Goldman Sachs is planning to change some of its practices in dealing with institutional clients, a step that could help it settle charges filed last month by US securities regulators.
The internal policy revisions come as the US Securities and Exchange Commission steps up demands for corporate governance changes as part of any negotiated settlement.
While talks are not under way to resolve the SEC’s allegations that Goldman misled investors during the financial crisis over the sale of mortgage-backed securities, people familiar with each side of the dispute concede a settlement would be in the best interests of both parties.
A former top SEC official said the regulator needed to demonstrate there had been real change, while the bank needed to put the uncertainty behind it.
Last month, the SEC charged Goldman with fraud and federal prosecutors are now deciding whether to launch a full criminal probe into the bank’s mortgage-backed securities business.
According to one person familiar with Goldman’s plans, it would now tell employees to seek confirmation from clients that they understand the risks associated with any given security, and how their dealings with Goldman might change their total exposure.
Goldman is also studying ways to ensure that complicated securities are marketed only to appropriate clients, the person said. Goldman’s push to “tighten up” standards suggests its willingness to adapt in the face of mounting scrutiny.
In Congressional hearings last week, several senators were highly critical of the way Goldman had interacted with clients. The bank’s shares have also lost more than a fifth of their value since the SEC made its allegations.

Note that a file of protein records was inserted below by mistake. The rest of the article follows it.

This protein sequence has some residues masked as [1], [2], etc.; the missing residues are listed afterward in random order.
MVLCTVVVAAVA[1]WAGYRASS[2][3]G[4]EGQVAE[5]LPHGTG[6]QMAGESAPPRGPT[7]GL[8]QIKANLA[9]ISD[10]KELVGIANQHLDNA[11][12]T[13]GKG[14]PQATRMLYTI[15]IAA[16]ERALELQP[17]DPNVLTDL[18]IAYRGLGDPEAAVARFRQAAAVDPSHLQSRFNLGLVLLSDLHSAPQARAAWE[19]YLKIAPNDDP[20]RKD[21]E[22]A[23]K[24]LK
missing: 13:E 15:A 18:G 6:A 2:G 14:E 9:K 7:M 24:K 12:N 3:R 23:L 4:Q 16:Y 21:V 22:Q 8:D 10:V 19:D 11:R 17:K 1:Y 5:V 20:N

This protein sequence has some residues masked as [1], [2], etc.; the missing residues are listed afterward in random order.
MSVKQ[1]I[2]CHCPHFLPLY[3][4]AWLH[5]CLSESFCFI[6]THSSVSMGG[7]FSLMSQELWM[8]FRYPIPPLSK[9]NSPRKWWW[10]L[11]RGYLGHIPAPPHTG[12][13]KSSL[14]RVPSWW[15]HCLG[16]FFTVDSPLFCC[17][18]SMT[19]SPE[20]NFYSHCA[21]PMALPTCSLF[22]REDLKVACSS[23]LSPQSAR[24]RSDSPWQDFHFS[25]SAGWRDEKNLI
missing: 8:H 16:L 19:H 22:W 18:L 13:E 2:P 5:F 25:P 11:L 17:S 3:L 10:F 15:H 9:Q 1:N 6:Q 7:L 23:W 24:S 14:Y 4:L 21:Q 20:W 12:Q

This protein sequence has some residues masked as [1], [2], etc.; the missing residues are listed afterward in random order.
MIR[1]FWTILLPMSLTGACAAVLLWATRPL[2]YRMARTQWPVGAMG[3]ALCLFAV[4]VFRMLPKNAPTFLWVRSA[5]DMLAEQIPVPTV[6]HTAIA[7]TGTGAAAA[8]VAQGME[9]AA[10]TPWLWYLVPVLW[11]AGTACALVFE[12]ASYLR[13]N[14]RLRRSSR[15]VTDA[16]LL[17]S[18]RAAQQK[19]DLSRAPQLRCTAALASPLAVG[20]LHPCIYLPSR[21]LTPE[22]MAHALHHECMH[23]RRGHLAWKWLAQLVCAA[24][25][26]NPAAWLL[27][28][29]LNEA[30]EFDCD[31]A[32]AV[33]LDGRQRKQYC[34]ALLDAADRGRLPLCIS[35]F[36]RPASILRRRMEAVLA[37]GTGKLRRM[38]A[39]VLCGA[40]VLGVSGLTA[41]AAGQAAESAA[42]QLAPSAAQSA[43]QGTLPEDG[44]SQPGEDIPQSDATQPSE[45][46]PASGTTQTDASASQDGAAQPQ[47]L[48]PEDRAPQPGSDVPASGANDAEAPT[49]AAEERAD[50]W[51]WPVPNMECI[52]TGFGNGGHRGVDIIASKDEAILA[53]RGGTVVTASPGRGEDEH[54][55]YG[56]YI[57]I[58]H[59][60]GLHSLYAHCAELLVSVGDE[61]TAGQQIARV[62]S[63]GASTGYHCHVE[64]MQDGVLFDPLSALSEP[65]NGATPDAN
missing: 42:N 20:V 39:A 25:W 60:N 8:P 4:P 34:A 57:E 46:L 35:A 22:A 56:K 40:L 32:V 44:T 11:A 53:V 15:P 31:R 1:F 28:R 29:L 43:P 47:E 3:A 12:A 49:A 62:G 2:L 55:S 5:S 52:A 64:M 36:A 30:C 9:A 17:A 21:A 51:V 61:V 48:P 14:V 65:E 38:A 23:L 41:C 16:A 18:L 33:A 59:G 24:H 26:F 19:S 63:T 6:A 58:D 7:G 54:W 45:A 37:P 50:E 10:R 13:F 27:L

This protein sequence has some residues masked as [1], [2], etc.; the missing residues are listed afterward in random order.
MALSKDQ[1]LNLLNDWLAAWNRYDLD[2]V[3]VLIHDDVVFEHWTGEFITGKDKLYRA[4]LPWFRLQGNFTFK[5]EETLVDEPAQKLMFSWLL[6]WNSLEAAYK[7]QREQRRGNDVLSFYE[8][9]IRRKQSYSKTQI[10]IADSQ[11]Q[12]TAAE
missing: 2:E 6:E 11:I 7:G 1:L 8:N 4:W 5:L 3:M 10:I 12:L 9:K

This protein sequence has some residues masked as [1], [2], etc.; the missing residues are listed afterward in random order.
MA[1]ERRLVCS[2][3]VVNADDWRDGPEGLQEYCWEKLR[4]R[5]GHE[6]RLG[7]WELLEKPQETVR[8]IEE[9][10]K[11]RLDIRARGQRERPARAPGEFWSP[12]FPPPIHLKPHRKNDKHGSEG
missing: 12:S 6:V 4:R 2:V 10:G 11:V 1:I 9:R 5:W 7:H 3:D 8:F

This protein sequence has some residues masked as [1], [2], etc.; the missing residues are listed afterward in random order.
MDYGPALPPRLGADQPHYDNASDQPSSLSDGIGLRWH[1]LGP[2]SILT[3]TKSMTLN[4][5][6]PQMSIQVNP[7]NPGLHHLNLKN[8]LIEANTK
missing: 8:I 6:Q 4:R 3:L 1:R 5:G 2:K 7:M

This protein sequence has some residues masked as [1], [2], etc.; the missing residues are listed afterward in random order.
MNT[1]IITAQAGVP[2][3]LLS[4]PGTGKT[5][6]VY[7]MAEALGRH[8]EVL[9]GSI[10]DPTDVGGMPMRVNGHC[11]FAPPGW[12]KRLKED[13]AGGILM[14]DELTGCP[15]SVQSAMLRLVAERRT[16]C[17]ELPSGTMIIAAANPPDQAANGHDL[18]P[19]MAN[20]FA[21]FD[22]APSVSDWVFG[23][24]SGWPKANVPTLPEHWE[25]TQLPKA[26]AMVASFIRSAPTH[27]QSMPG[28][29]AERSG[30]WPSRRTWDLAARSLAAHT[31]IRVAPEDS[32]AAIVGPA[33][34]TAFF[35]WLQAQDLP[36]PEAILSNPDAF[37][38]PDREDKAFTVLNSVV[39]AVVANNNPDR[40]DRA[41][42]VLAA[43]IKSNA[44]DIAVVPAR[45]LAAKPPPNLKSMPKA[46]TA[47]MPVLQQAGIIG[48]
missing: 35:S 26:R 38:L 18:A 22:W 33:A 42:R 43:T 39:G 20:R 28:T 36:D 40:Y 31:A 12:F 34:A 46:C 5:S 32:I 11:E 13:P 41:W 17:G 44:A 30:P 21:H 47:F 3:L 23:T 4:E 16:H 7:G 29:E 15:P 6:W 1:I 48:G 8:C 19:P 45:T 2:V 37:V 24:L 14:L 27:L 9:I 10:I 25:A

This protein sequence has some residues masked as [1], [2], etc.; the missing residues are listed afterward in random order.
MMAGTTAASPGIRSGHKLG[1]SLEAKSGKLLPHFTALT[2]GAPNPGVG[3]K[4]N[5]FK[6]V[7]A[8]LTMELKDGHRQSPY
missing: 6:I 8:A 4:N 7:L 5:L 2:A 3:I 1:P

Lloyd Blankfein, Goldman chief executive, gave a series of broadcast interviews over the weekend to defend the bank.
On Saturday’s Charlie Rose Show , he acknowledged criticism of some of the internal bank e-mails released at the Senate hearing. “There were some e-mails where some people were projecting...at best indifference, and at worst a callousness...We are going to have to go through our processes with a view to making people appreciate in a more positive way what we are doing. We can’t exist in the current state that we are in, and we understand that. So we have a lot of work to do.”
Mr Blankfein said last week that the bank’s long-standing business practices committee, which comprises 20 senior executives and meets weekly, was leading the review of its standards. Michael Sherwood, a Goldman vice-chairman who co-heads the bank’s operations in Europe, leads the group.